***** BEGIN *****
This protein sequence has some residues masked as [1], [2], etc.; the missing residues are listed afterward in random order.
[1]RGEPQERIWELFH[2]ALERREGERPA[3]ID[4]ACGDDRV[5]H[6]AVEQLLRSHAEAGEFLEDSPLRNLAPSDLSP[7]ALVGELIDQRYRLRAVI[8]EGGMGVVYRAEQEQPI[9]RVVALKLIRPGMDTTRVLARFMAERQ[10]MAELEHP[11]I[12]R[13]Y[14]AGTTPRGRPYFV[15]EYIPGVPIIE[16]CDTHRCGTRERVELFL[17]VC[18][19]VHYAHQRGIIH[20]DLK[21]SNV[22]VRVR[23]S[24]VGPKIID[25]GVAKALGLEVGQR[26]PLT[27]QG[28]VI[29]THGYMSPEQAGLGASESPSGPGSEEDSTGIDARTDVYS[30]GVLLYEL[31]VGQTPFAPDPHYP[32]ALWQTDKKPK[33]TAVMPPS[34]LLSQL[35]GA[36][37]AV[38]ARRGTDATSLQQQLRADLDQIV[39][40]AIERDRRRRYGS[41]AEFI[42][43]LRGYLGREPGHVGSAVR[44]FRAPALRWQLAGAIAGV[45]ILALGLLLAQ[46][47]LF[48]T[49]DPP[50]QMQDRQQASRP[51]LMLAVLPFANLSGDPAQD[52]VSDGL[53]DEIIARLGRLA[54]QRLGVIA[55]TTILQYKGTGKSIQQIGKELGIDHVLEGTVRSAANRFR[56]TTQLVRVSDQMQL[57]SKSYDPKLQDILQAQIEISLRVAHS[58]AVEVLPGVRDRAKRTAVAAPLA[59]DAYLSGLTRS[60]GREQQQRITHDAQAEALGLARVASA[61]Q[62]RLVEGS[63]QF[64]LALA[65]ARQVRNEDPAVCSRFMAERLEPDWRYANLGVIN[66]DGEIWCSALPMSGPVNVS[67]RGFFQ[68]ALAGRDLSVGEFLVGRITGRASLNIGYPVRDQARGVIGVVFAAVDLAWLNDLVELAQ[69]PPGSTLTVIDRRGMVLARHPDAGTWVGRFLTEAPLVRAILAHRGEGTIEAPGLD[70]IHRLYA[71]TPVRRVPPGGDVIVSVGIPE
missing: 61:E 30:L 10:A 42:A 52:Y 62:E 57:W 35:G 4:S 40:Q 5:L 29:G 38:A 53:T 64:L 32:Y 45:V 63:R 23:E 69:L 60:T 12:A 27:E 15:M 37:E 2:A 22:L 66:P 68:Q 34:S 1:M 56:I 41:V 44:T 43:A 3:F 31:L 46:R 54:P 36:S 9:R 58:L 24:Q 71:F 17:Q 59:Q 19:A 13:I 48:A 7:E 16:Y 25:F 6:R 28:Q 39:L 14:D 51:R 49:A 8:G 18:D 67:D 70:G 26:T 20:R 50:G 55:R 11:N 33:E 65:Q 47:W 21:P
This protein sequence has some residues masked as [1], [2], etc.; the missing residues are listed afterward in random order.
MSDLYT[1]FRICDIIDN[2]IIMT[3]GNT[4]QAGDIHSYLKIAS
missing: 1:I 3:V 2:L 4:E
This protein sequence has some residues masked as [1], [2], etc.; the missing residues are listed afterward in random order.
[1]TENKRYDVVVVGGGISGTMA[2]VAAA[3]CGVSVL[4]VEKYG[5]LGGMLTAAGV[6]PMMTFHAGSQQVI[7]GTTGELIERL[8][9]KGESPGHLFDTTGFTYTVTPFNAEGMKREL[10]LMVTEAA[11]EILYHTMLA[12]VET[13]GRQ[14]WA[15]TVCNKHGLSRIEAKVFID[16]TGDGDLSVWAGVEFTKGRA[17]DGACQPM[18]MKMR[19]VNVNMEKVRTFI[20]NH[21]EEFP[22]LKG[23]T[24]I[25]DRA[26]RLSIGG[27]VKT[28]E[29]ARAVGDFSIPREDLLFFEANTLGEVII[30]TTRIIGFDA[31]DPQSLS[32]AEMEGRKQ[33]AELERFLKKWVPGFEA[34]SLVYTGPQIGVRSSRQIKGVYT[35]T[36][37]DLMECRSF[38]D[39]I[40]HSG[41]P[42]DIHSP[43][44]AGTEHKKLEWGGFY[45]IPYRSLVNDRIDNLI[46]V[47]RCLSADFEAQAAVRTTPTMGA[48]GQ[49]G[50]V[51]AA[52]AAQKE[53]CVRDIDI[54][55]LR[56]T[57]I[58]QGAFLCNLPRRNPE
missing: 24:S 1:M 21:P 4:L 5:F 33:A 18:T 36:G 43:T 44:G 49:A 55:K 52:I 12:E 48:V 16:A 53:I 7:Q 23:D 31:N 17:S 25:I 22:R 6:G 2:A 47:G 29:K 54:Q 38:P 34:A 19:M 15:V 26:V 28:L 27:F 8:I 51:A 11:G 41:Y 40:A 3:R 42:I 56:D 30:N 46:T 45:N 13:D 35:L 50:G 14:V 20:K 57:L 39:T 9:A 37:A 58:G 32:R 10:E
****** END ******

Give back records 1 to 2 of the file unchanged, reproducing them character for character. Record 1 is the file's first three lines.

This protein sequence has some residues masked as [1], [2], etc.; the missing residues are listed afterward in random order.
[1]RGEPQERIWELFH[2]ALERREGERPA[3]ID[4]ACGDDRV[5]H[6]AVEQLLRSHAEAGEFLEDSPLRNLAPSDLSP[7]ALVGELIDQRYRLRAVI[8]EGGMGVVYRAEQEQPI[9]RVVALKLIRPGMDTTRVLARFMAERQ[10]MAELEHP[11]I[12]R[13]Y[14]AGTTPRGRPYFV[15]EYIPGVPIIE[16]CDTHRCGTRERVELFL[17]VC[18][19]VHYAHQRGIIH[20]DLK[21]SNV[22]VRVR[23]S[24]VGPKIID[25]GVAKALGLEVGQR[26]PLT[27]QG[28]VI[29]THGYMSPEQAGLGASESPSGPGSEEDSTGIDARTDVYS[30]GVLLYEL[31]VGQTPFAPDPHYP[32]ALWQTDKKPK[33]TAVMPPS[34]LLSQL[35]GA[36][37]AV[38]ARRGTDATSLQQQLRADLDQIV[39][40]AIERDRRRRYGS[41]AEFI[42][43]LRGYLGREPGHVGSAVR[44]FRAPALRWQLAGAIAGV[45]ILALGLLLAQ[46][47]LF[48]T[49]DPP[50]QMQDRQQASRP[51]LMLAVLPFANLSGDPAQD[52]VSDGL[53]DEIIARLGRLA[54]QRLGVIA[55]TTILQYKGTGKSIQQIGKELGIDHVLEGTVRSAANRFR[56]TTQLVRVSDQMQL[57]SKSYDPKLQDILQAQIEISLRVAHS[58]AVEVLPGVRDRAKRTAVAAPLA[59]DAYLSGLTRS[60]GREQQQRITHDAQAEALGLARVASA[61]Q[62]RLVEGS[63]QF[64]LALA[65]ARQVRNEDPAVCSRFMAERLEPDWRYANLGVIN[66]DGEIWCSALPMSGPVNVS[67]RGFFQ[68]ALAGRDLSVGEFLVGRITGRASLNIGYPVRDQARGVIGVVFAAVDLAWLNDLVELAQ[69]PPGSTLTVIDRRGMVLARHPDAGTWVGRFLTEAPLVRAILAHRGEGTIEAPGLD[70]IHRLYA[71]TPVRRVPPGGDVIVSVGIPE
missing: 61:E 30:L 10:A 42:A 52:Y 62:E 57:W 35:G 4:S 40:Q 5:L 29:G 38:A 53:T 64:L 32:Y 45:V 63:R 23:E 69:L 60:T 12:A 27:E 15:M 37:E 2:A 22:L 66:P 68:Q 34:S 1:M 56:I 41:V 44:T 43:A 3:F 31:L 46:R 54:P 36:S 9:R 58:L 24:Q 71:F 17:Q 59:Q 19:A 13:I 48:A 7:E 16:Y 25:F 6:R 28:Q 39:L 14:D 51:R 49:A 8:G 18:D 67:D 70:G 26:T 20:R 50:G 55:R 11:N 33:E 65:Q 47:W 21:P
This protein sequence has some residues masked as [1], [2], etc.; the missing residues are listed afterward in random order.
MSDLYT[1]FRICDIIDN[2]IIMT[3]GNT[4]QAGDIHSYLKIAS
missing: 1:I 3:V 2:L 4:E